It’s over. My 2020 calendar is literally and figuratively in the trash. Whew.

I was just about to do a happy dance and celebrate the new year when I recalled my mother’s voice: “Look for the good in anything bad that happens.” So, I stopped and reflected on a year that seemed to brim with ‘bad.’ And I’m glad I did. Without that, I might not have realized all the good that has come from the past year’s tragedies.

If it hadn’t been for the COVID-19 quarantine and the quiet of self-isolation, would the world have watched, been absorbed by, and responded to the horror of the murder of George Floyd? And if not for George Floyd’s murder (and far too many others), would racial reckonings have emerged across the country?

Would Black Lives Matter Plaza have been born in Washington DC, offering a visual counterpoint to remarks and policies coming from the White House right across the street?

Would monuments that devalue human life have come down, not just in the United States, but around the world?

Would the symbol of the Confederacy on the Mississippi state flag have finally been replaced?

Would racist team names have been removed from the pro sports teams of Cleveland, Ohio, and Washington, DC?

Would recognizing the need to repurpose police funds, moving from militarization to mental health support, have gained the traction it has?

Would books on invisible racism and the need for racial equity have topped reader’s lists as more and more Americans, particularly White Americans, seek to understand—and address—the truth of America?

Would we have understood the fragility of our country’s democracy and the massive efforts to suppress voters? And without that, would we have voted in record numbers moving away from the toxicity of fascism toward a healthier democratic America?

I grieve the tragedies of 2020, but just as my mother wisely told me, from the bad has come good. The foundation laid last year is what we will build a more positive future upon.

Happy New Year.

16 Replies to “20/20”

  1. Wonderfully said. There are no shadows without light. When shadows seem darkest, turn around and face the light.

  2. I couldn’t agree more. Awareness is a gift. 2020 has forced us to face stark realities and, as difficult as that is, awareness is prerequisite to moving ahead. I do grieve for friends and family of people who have died or been hurt by brutality or disease. We can redeem the pain of 2020 if we learn from it, or we can make those experiences even more destructive if we don’t. There’s plenty for all of us to do to move toward redemption.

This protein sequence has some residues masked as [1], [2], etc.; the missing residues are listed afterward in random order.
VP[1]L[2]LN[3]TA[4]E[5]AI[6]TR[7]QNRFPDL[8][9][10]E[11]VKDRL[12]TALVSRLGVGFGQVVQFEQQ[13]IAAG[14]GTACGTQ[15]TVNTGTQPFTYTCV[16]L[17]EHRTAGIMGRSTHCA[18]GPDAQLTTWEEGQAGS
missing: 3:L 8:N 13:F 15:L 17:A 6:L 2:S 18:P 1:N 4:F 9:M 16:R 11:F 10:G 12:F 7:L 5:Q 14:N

1. Janet, I love your comment “We can redeem the pain of 2020 if we learn from it.” I know that I learned a lot in 2020, but so many eyes still to open. Please share the blog as you see fit. Happy New Year.

      1. This is beautifully stated. I have been thinking about this a lot. Wishing you a healthy and hopeful 2021!

  3. Thoughtful and beautiful reflection. We will be working to make sense of 2020 for years to come and I hope that, as you say, it is because it is a foundation on which we build a more equitable society.
    Happy and Healthy 2021 Tamara!

  4. “it’s always darkest before the Dawn”. Happy New Year. after the train wreck of 2020 , 2021 can be both our national rebirth and a repudiation of the last 4 yrs of chaos and infamy. Keep the Faith !

  5. Your mother was a very woman. Looking for the good in the bad forces us to look at situations from a different perspective. 2020 was a time for us to reset and I pray 2021 moves us in a more positive direction. Happy New Year!

  6. Looking back (as you say, “whew!”) on 2020, it’s apparent that very few things are all good or all bad. And, if we can learn from and fight to change the bad, they can become lessons, though often painful. To me, turning the calendar doesn’t mean the last year is forgotten, but that it’s in the rear view mirror. Let’s hope that means some things are behind us, to be replaced (with our work) by some better things ahead of us.

    Tamara, I am so grateful for your wisdom. Wishing you a year ahead full of hope, health, safety, and love.

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